Lending their names publicly to charities often helps “move the needle” for those groups – which ultimately means more people will receive assistance.
Perhaps the most public of Calipari’s charitable efforts has been his pledge of $1 million, almost paid in full, to the Memphis Street Ministries a Christian ministry serving impoverished Memphis youth in what is the third poorest zip code in the nation.
Another large CFGM contribution was made to Team Focus, a charity that works with young men (ages 10-18) who don’t have a father figure in their lives. Specifically, the Caliparis’ contribution has aided that group in establishing and maintaining a Lexington Team Focus chapter.
“We look for accountability – and results,” Calipari said. “We want to help make a difference.”
Now, the Caliparis are beginning to think about how they will deal with their philanthropy in the new home they have fully embraced. That doesn’t mean they’ll abandon Memphis – they have special charitable interests there and expect to continue to support them. But their primary philanthropic focus will be Kentucky.
Since moving to Kentucky, they have given through their CFGM fund about $160,000 to various charities that assist Kentuckians. A majority of these groups are geared toward helping children, such as Team Focus, Christ the King School in Lexington and the School Choice Program in Louisville. Other Kentucky nonprofits that have already received support include The Jewish Community Federation of Louisville and the World Food Program USA.
The grants made through CFGM are in addition to contributions they have made from personal funds. These contributions are carefully vetted through Sandy Bell, UK’s compliance officer, to be sure there are no conflicts with NCAA rules.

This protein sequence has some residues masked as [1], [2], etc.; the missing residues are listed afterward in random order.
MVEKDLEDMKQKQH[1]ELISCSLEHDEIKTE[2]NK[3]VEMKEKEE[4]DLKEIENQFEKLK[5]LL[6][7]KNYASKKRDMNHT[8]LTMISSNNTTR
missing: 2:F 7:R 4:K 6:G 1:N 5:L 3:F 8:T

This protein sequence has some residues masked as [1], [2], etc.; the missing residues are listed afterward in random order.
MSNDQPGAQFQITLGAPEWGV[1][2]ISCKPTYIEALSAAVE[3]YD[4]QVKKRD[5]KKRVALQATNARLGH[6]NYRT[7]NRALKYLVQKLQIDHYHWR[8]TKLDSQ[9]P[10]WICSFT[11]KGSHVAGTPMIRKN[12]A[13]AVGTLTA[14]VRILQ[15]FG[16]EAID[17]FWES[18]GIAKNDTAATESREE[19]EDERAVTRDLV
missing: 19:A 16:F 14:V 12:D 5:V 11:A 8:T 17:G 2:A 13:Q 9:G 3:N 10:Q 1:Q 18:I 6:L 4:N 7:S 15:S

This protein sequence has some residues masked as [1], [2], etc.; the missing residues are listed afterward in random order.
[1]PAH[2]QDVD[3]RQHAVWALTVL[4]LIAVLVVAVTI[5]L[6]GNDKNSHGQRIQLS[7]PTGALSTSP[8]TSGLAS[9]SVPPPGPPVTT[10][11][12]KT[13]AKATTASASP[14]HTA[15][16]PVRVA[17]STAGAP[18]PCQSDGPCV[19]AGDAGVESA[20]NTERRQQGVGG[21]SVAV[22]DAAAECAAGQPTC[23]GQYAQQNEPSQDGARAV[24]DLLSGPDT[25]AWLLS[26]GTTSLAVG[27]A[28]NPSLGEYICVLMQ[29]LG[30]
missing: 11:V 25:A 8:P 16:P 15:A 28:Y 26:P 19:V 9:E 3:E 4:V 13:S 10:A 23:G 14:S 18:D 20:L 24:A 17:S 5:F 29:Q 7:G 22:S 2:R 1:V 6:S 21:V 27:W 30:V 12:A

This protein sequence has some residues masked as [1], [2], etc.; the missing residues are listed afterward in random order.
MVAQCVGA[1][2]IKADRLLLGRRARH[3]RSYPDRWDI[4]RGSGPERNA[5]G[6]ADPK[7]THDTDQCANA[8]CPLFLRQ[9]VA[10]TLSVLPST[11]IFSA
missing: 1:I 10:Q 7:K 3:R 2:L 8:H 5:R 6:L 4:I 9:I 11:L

In addition, he has used his “Coach Cal” bully pulpit to leverage his “sphere of influence” to raise funds through Hoops for Haiti, Kentucky Cares, and a Papa John’s campaign ($1 for every pizza purchased using the “BOUNCE” code) for Children’s Hospital.
In Memphis he used his sphere of influence to assist the Jubilee Schools, eight schools and two urban education initiatives in Memphis, which opened in 1999 and now serves 1300 at-risk students. The Catholic-based schools, open also to non-Catholics and all ethnicities, outperform their counterparts on standardized tests in reading, math and science and provide a values-based environment.
He fully understands the advantage of the “moral authority” of the UK basketball coach.
“About 98 percent of the money to the donor-advised fund was generated personally by me or my family,” Calipari said. This includes monies sent directly to the fund for his speaking engagements or personal appearances.
The first steps have been taken to establish a charitable presence in Kentucky. The Calipari Foundation, Inc. has been registered with the Secretary of State and the next step will be to apply for 501(c)3 status with the IRS – that’s the tax-exempt designation required for public charities and foundations, making contributions to them tax-deductible to the extent defined by law.
Once the charitable status of the Calipari Foundation in Kentucky has been granted, he and Ellen will put some additional definition to its mission, make additions to the board of directors, and finalize the operational structure.
Calipari expects to be aggressive in giving-back – and, at least initially, expects to focus on financial literacy for grade school children, a Catholic schools initiative (similar to Memphis’ Jubilee Schools) – because he believes every child should have the option of a values-based education – and childhood obesity, which he knows is a serious problem in Kentucky.
He will also continue to hold himself accountable for being the right role model for the young men he coaches – young men on track to lucrative professional careers where money can come early and aplenty. He believes he has a responsibility to help them understand the obligation to give back – and to “change the cycle of their lives.” Many of them have come from poverty, he says, and they have a chance to change themselves and their families.
“Life is all about who you are taking with you,” the Coach says, as he glances at those big letters emblazoned prominently on his wall:
COACH YOUR TEAM.